Around this time last year, I moved my fitness tracking from a Fitbit Surge to an Apple Watch Series 2. I loved the Fitbit, but I prefer to listen to music during my daily run. I kept my Fitbit Aria Wi-Fi scale, however, and still use it daily. That’s great, except for one thing: Fitbit and Apple Health don’t play nicely so I can’t get my weight, body fat and body mass index data into Apple Health automatically. With this being said, the good thing about having a Fitbit device is that you have a choice to match your fitbit blaze and dress with a band , which is always a bonus!
I’m not the only current or former Fitbit user to notice this gap. On Fitbit’s Feature Request forum, this integration was requested in October, 2014. As of today there are 595 comments and 997 up votes on the post. And thanks to eagle eyed reader Eric, there’s another feature request for the same thing: It has 4,780 comments and 5,862 votes! Fitbit does have official APIs, as does Apple Health in HealthKit. And even though Fitbit syncs to some other services, it seems like the company wants exactly what Apple wants: To be the book of record for your health. I can appreciate that, but sorry Fitbit: I’m still going to use an Apple Watch — my Series 3 with LTE should arrive tomorrow — and the improved Apple Health that arrived with iOS 11.
Since there are APIs for both services, there are several third-party options. After researching a few, I decided to pony up for an iOS app called Sync Solver that moves Fitbit data into Apple Health. There’s also a version for pushing your Apple Health data into Fitbit as well as a third option to sync Fitbit data with a CSV file so you can manipulate the data any way you’d like. Each app is $2.99 although you can bundle any two for $4.99 or all three for $6.99.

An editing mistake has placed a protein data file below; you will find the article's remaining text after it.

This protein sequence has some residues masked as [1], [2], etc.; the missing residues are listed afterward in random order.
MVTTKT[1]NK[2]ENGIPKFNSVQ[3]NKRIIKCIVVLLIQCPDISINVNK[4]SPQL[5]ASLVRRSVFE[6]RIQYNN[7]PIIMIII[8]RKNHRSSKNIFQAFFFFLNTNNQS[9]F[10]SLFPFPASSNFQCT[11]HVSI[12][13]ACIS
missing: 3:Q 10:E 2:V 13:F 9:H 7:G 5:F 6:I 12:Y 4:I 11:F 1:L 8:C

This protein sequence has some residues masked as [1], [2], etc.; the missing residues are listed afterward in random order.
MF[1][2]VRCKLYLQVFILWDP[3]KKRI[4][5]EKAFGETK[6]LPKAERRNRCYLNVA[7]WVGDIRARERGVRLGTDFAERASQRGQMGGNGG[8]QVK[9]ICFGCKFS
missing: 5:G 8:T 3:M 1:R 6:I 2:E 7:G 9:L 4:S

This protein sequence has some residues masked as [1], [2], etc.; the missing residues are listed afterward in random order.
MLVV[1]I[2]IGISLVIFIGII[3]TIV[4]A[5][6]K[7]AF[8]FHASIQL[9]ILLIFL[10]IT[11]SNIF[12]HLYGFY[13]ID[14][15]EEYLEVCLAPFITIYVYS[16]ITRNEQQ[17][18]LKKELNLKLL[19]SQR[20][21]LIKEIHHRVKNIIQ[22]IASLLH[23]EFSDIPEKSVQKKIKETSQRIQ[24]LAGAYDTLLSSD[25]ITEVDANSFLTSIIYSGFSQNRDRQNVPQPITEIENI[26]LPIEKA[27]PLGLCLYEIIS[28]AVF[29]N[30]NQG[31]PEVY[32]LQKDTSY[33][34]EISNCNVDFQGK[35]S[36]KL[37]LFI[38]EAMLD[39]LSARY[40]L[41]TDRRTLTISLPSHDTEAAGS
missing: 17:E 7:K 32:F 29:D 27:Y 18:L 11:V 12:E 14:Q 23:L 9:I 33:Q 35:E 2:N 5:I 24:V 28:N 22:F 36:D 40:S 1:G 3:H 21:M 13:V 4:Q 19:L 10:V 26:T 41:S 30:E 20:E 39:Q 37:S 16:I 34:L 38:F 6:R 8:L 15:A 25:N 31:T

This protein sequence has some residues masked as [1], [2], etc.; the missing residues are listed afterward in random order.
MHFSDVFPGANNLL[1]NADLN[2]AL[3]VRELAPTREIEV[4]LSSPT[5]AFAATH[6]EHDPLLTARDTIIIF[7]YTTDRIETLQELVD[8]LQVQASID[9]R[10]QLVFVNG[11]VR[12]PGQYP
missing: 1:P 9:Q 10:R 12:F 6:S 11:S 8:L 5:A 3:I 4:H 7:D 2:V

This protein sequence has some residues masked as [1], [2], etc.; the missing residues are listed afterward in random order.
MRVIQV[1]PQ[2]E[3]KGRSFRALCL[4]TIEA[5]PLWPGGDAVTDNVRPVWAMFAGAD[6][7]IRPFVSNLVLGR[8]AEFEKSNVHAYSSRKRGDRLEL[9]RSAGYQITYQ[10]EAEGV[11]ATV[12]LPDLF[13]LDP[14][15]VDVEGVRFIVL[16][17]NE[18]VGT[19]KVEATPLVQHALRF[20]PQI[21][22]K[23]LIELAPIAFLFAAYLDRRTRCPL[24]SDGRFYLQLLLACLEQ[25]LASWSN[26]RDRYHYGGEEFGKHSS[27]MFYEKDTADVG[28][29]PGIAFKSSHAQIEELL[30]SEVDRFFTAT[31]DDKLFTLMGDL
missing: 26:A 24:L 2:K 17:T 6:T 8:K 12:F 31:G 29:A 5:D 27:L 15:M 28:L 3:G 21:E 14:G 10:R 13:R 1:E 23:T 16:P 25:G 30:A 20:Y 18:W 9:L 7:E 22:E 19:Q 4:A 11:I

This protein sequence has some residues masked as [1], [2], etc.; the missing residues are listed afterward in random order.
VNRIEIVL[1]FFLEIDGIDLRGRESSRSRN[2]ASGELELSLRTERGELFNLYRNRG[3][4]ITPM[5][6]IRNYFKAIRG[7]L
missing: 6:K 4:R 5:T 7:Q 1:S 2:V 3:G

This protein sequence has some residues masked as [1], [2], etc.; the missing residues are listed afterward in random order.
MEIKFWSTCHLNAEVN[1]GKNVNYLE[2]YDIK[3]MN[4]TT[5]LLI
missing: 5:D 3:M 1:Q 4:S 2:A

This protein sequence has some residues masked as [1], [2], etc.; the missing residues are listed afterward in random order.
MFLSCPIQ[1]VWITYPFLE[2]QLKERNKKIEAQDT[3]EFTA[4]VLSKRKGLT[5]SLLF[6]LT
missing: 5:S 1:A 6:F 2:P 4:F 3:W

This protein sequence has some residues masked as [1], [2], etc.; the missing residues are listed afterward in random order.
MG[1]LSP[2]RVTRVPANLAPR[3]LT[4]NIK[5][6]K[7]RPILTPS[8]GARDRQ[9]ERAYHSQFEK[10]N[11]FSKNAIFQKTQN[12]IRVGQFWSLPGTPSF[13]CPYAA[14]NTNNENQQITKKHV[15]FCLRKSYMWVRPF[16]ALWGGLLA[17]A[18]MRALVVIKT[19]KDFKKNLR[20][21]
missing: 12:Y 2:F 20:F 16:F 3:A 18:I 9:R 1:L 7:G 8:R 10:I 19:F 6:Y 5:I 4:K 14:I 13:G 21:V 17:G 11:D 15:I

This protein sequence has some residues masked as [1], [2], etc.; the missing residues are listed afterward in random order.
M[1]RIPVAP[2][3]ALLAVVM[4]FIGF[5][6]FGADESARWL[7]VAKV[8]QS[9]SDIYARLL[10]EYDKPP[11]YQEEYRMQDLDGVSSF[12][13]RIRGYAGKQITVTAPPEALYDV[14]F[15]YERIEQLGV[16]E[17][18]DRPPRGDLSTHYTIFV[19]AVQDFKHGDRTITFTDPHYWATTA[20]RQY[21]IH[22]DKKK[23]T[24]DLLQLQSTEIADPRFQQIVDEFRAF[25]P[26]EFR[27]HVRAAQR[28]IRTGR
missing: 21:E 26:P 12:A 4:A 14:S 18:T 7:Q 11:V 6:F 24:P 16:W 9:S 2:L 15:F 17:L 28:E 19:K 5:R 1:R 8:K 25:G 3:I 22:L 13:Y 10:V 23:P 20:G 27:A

Once installed, you do have to give the app access to your Fitbit account. This is done through Fitbit’s website within the app. You’re not providing credentials directly to the third-party application. After authentication, Sync Solver asks which data points you want to pull from Fitbit into Apple Health. There’s a wide range: steps, flights climbed, walking + running distance, the trio of weight measures from an Aria scale, sleep, water, and calories.
For my purposes, I chose weight, body fat percentage and body mass index. A click of the Sync Now button and just a few seconds later, more than 1,000 data points were in Apple Health. Success!
What I like best about the application is that you don’t even need to have Fitbit installed on your phone to use Sync Solver. That’s because it synchronizes with your account via Fitbit’s website.
Even so, there are some limitations. Sync Solver doesn’t currently have access to Heart Rate data because that requires a Partner API, which the developer has applied for but Fitbit hasn’t approved. Without the Partner API, Sync Solver can only get daily level data, so certain synchronized activities will show as a single data point in Apple Health. Additionally, when you authorize Sync Solver to access your Fitbit account, that only lasts for 30 days: You’ll have to log in again after that for another 30-day period. Also, the app is supposed to sync once per day automatically although that seems a little hit or miss for me so far.
All in all, however, this was $2.99 well spent for me. During a recent checkup to address an unexplainable weight loss issue, I showed my doctor some of the Health data for more detail. He could see the trend as well as the daily information as opposed to the office’s records from 6 and 12 months ago.
Ideally, I’d love to see both Fitbit and Apple Health officially support a more open data exchange between the two services but I doubt that’s going to happen. In the meantime, thanks to enterprising app developers and available APIs, Sync Solver is a pretty solid option.
Update: This post was updated at 1:44pm, September 22 to include information about the second instance of this feature request on the Fitbit forums.